Ever flipped your lid?

Unfortunately, I was one of those statistics. I became so stressed that I began to suffer with anxiety and subsequently developed a heart condition and depression. I was fortunate to be offered mindfulness as part of my recovery and it literally turned my life around. It wasn’t a quick fix but a lifestyle change. I began, for the first time, to see what I was putting myself through on a daily basis. I decided to leave my full time teaching job and I am now a qualified mindfulness teacher delivering mindfulness to schools, colleges and the mental health charity Mind in Salford.

We were heartened to hear from Professor Humphrey that the Manchester Institute of Education are including mindfulness as part of the teacher-training programme, so the new cohorts will have the tools under their belt to deal with the stresses and strains of the profession.

The Government Guidelines recommend all mindfulness teachers should have completed an eight-week mindfulness programme, plus a one-year supervised pathway (or other similar qualification), and have their own personal mindfulness practice well established. This is because mindfulness isn’t a quick fix, like putting on a sticking plaster. It is a subtle practice and can only be taught well by people with considerable personal experience. It is not something that can be learnt quickly. It is deceptively simple, and people can easily think that they know what it is when they are actually only using a small aspect of mindfulness. Presented simplistically, or with misinterpretations, the radical perspective-shifting potential of the approach is lost.

The success of mindfulness programmes in school depends to a considerable extent on the quality and experience of the teacher’s own mindfulness practice, and this can take several years of sustained personal commitment well beyond the formal training. Quality is also affected by how it is implemented; an isolated instance of a teacher working with one class is less effective than a whole school approach in which everyone in the school community including parents and all the staff participate in the programme. (Mindful Nation UK, Report by the Mindfulness All-Parliamentary Parliament Group (MAPPG), October 2015).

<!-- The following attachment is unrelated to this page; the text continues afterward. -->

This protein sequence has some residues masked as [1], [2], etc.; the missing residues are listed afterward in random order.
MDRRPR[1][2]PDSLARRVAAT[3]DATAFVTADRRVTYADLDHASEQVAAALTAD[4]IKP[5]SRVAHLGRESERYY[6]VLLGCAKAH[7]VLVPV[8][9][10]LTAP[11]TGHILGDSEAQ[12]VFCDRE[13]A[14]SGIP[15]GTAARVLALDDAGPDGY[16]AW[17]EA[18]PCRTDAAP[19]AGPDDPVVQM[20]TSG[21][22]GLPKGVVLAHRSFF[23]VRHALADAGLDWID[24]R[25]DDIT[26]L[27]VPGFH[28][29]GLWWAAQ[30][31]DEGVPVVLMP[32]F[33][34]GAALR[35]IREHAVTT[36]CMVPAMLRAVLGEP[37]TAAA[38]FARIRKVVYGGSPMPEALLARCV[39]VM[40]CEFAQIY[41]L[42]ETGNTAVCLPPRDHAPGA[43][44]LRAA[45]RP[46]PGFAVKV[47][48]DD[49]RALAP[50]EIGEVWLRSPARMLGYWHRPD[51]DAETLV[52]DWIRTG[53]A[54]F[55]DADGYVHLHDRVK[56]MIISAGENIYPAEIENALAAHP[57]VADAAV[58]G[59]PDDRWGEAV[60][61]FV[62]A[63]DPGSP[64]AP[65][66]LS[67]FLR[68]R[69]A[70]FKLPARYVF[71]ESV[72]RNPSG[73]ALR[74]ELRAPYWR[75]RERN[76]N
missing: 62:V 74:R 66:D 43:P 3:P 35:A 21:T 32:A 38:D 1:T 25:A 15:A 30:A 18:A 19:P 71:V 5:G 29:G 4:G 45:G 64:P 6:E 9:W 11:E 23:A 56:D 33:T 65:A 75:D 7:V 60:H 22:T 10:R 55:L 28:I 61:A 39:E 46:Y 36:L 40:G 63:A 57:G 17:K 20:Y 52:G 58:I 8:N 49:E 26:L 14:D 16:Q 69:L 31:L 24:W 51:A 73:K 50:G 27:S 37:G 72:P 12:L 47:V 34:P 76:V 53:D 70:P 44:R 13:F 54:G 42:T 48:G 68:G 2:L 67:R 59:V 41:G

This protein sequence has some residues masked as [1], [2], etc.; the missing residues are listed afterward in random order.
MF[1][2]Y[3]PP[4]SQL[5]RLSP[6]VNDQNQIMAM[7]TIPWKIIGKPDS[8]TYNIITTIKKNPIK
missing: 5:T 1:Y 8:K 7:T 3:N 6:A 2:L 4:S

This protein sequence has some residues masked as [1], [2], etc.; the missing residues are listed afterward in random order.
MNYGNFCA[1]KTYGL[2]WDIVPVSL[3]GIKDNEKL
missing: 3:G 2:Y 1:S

We were delighted to be able to deliver a workshop at the conference on mindfulness, which was really well received. We were able to give delegates a taster, which included:

  • Stepping out of autopilot: to help you become aware of how much we operate on automatic pilot and don’t stop to notice what’s happening around us, or to enjoy what is happening in the present moment.
  • Noticing distraction: to notice where our thoughts are. We get caught up in planning what we need to do, or thinking about what somebody said, or maybe having an imaginary conversation, which may not ever happen. Our minds are constantly caught up in thoughts and this practice is great for noticing what our minds are doing.
  • Body scan: this helps us to become more attuned with
    what’s happening in our body.  We may be unaware that we are holding tensionin our body, and may not have noticed this until we stop and focus our attention. Through meditation we train our brain to notice when we are feeling anxious, what we are feeling and begin to recognise sensations such as shallow breathing.

The conference was rounded up by Inky Thinking who were amazing at getting everyone to come up with ways of improving their school’s wellbeing. They drew a huge graphic to reflect what the conference was all about (image at the beginning of this blog).  Each group came up with unique ways to improve staff wellbeing, centred around the question, “What will staff wellbeing at your school look like?” Groups came up with ideas from toolkits to singing and it was interesting to see many people had included the need for mindfulness in their school.  Below are ideas from a couple of the groups:

Depression is now the leading cause of ill health and depression worldwide

Raising awareness about depression is the focus of this years WHO World Health Day 2017